geordie
Tol Eressea

Feb 2 2013, 10:41am


Views: 1158
I agree -

I don't put much stock in this article; it reads more like a blog entry, or at best an opinion piece, to be agreed with or not.

There is, AFAIK, no talk of the Marquette manuscripts coming back to the UK. Why should they be? (Indeed, Christopher sent more material to Marquette whilst he was going through his father's papers). I think this idea is mere wishful thinking on the part of the author of the article. (One of my own ambitions is to visit Marquette one of these days).

As for the idea of a museum - once again, I think this is wishful thinking - folk on the internet seem happy to come up with suggestions on how others (in this case the Tolkien family) - 'ought' to be spending their time and / or disposing of their property. The family are no more museum-keepers than they are movie-makers. At the time of JRR's death Christopher was teaching at Oxford. The property where he and his family lived at the time had a barn, into which all of Tolkien's papers, diaries, books etc, were bestowed for Christopher to sort through and work on. This is where The Silmarillion as published took shape; and, I guess, probably several other projects too; such as Humphrey Carpenter's biography of Tolkien. Guy Kay gave an image of this workspace in a talk at Cheltenham many years ago. There was a long table in the middle of the floor of the barn, and against the walls were ranks of filing cabinets full of material, with boxfiles on top. A lot of stuff.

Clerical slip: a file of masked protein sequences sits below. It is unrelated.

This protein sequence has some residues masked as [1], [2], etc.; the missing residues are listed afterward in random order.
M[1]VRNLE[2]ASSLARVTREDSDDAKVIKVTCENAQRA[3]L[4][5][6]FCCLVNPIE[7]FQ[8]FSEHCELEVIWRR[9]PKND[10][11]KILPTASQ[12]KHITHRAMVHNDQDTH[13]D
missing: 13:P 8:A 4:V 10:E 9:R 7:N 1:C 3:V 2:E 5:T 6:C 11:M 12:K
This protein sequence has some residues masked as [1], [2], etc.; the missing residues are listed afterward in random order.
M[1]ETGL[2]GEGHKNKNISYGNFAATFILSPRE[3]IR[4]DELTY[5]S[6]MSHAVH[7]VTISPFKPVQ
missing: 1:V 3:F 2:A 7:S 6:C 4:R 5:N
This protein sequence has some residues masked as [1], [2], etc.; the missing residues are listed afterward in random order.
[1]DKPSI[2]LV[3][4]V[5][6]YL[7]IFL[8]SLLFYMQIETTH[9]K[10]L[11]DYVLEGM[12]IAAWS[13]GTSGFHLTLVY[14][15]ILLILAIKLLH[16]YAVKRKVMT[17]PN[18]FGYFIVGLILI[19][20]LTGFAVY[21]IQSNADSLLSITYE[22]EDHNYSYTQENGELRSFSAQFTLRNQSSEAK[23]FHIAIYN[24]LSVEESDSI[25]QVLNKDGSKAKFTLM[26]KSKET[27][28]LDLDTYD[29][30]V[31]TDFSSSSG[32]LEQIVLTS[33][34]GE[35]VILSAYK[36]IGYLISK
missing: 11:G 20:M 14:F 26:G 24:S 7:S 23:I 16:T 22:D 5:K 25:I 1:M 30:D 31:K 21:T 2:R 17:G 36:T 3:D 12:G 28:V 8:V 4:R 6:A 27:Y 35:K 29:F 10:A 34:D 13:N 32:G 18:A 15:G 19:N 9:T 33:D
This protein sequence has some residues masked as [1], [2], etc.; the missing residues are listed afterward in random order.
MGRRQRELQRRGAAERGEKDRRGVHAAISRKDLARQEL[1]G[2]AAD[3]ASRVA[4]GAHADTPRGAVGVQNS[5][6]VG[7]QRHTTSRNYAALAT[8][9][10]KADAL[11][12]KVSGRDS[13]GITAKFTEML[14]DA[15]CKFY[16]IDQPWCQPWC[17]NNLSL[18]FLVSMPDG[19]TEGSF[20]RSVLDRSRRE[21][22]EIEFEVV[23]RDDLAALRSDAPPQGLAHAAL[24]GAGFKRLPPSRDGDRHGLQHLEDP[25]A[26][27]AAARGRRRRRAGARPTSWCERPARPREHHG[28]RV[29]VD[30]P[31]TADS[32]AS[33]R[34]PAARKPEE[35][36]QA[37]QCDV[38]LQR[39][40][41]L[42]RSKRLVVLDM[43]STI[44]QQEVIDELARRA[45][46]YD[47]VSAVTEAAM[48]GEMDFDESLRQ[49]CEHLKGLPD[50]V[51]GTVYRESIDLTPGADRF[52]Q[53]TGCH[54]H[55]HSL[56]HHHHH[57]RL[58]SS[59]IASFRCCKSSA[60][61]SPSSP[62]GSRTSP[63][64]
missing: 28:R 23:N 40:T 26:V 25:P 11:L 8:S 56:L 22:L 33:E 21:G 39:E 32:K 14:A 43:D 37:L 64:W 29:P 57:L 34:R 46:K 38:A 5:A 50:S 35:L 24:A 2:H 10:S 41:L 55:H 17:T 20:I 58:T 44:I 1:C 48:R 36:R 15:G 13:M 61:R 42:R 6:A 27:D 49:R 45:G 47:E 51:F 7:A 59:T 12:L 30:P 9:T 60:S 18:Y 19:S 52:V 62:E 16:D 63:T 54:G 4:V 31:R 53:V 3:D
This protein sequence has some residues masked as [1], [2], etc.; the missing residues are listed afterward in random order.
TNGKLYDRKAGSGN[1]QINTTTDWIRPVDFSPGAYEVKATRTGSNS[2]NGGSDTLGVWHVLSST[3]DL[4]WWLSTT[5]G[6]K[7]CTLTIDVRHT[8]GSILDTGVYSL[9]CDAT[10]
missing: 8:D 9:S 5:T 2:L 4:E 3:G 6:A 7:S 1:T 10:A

Maybe not enough to fill a museum; but to give an idea of the volume of material: Christopher didn't keep everything - for example he sold off a selection of off-prints of scholarly works which Tolkien's colleagues had presented to him over the years. These are mainly philolological; some bore his father's ownership signature. Some carried Tolkien's marginal notes. These are of great interest to collectors. From what I can tell, there were a couple of hundred of these items in the second-hand market at one time. And that is just a small part of the tolkien legacy.

Anyway; rather than set up and run a dedicated museum - (which, while it may sound to some like a kewl idea, sounds bloody impractical to me) - Christopher deposited a great part of his father's writings at the Bodleian Library in Oxford. This seems logical; given his own and his father's connections with the University of Oxford. The Tolkien Trust has set aside funds for the conservation and digital photographing of the material, which is still an ongoing project as far as I can tell; and also a fund for a curatorial position within the library itself.

Contrary to what newspapers tell us occassionally, there are no 'lost' Tolkien papers in the Bod. waiting to be found - everything is catalogued, as scholars such as Drout, and Lee & Solopova can attest.